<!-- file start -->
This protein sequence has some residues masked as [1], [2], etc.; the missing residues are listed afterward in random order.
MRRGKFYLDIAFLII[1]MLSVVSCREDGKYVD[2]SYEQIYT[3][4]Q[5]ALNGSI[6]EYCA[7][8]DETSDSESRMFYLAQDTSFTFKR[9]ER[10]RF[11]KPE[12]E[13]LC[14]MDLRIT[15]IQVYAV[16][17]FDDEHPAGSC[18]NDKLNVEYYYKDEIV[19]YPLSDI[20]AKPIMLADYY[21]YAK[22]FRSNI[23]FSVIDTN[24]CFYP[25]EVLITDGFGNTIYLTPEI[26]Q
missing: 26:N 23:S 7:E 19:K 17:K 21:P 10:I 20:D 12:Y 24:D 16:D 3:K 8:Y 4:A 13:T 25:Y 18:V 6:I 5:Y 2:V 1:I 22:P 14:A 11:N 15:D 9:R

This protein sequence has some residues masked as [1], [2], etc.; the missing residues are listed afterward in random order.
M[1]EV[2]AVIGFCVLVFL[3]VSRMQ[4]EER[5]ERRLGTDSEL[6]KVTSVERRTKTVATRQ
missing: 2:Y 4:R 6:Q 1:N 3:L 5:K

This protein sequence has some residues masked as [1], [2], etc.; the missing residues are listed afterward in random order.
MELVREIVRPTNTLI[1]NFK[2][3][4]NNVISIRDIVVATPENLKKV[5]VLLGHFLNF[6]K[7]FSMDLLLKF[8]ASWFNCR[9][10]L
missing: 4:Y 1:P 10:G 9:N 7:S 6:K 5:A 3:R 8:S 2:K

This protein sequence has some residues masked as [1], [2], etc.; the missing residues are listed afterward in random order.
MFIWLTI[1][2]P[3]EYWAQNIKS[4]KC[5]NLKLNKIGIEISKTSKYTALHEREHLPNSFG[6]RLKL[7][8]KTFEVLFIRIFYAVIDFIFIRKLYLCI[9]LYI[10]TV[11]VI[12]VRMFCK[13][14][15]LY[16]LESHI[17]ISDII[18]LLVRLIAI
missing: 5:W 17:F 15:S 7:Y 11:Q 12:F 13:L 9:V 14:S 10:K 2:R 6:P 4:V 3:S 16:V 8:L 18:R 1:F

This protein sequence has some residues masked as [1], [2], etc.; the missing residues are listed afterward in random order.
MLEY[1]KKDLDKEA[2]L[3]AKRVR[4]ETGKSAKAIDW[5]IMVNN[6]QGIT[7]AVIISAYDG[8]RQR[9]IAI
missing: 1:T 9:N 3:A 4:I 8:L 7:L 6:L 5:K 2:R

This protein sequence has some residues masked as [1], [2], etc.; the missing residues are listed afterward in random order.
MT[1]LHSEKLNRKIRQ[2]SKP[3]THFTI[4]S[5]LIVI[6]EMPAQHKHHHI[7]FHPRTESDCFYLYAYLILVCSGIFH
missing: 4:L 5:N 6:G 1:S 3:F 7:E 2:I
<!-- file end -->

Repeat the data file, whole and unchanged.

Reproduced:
This protein sequence has some residues masked as [1], [2], etc.; the missing residues are listed afterward in random order.
MRRGKFYLDIAFLII[1]MLSVVSCREDGKYVD[2]SYEQIYT[3][4]Q[5]ALNGSI[6]EYCA[7][8]DETSDSESRMFYLAQDTSFTFKR[9]ER[10]RF[11]KPE[12]E[13]LC[14]MDLRIT[15]IQVYAV[16][17]FDDEHPAGSC[18]NDKLNVEYYYKDEIV[19]YPLSDI[20]AKPIMLADYY[21]YAK[22]FRSNI[23]FSVIDTN[24]CFYP[25]EVLITDGFGNTIYLTPEI[26]Q
missing: 26:N 23:S 7:E 19:K 17:K 21:P 10:I 20:D 12:Y 24:D 16:D 3:K 8:Y 4:A 13:T 25:Y 18:V 6:I 5:Y 2:V 1:I 22:P 14:A 11:N 15:D 9:R

This protein sequence has some residues masked as [1], [2], etc.; the missing residues are listed afterward in random order.
M[1]EV[2]AVIGFCVLVFL[3]VSRMQ[4]EER[5]ERRLGTDSEL[6]KVTSVERRTKTVATRQ
missing: 2:Y 4:R 6:Q 1:N 3:L 5:K

This protein sequence has some residues masked as [1], [2], etc.; the missing residues are listed afterward in random order.
MELVREIVRPTNTLI[1]NFK[2][3][4]NNVISIRDIVVATPENLKKV[5]VLLGHFLNF[6]K[7]FSMDLLLKF[8]ASWFNCR[9][10]L
missing: 4:Y 1:P 10:G 9:N 7:S 6:K 5:A 3:R 8:S 2:K

This protein sequence has some residues masked as [1], [2], etc.; the missing residues are listed afterward in random order.
MFIWLTI[1][2]P[3]EYWAQNIKS[4]KC[5]NLKLNKIGIEISKTSKYTALHEREHLPNSFG[6]RLKL[7][8]KTFEVLFIRIFYAVIDFIFIRKLYLCI[9]LYI[10]TV[11]VI[12]VRMFCK[13][14][15]LY[16]LESHI[17]ISDII[18]LLVRLIAI
missing: 5:W 17:F 15:S 7:Y 11:Q 12:F 13:L 9:V 14:S 10:K 2:R 6:P 4:V 3:S 16:V 8:L 18:R 1:F

This protein sequence has some residues masked as [1], [2], etc.; the missing residues are listed afterward in random order.
MLEY[1]KKDLDKEA[2]L[3]AKRVR[4]ETGKSAKAIDW[5]IMVNN[6]QGIT[7]AVIISAYDG[8]RQR[9]IAI
missing: 1:T 9:N 3:A 4:I 8:L 7:L 6:L 5:K 2:R

This protein sequence has some residues masked as [1], [2], etc.; the missing residues are listed afterward in random order.
MT[1]LHSEKLNRKIRQ[2]SKP[3]THFTI[4]S[5]LIVI[6]EMPAQHKHHHI[7]FHPRTESDCFYLYAYLILVCSGIFH
missing: 4:L 5:N 6:G 1:S 3:F 7:E 2:I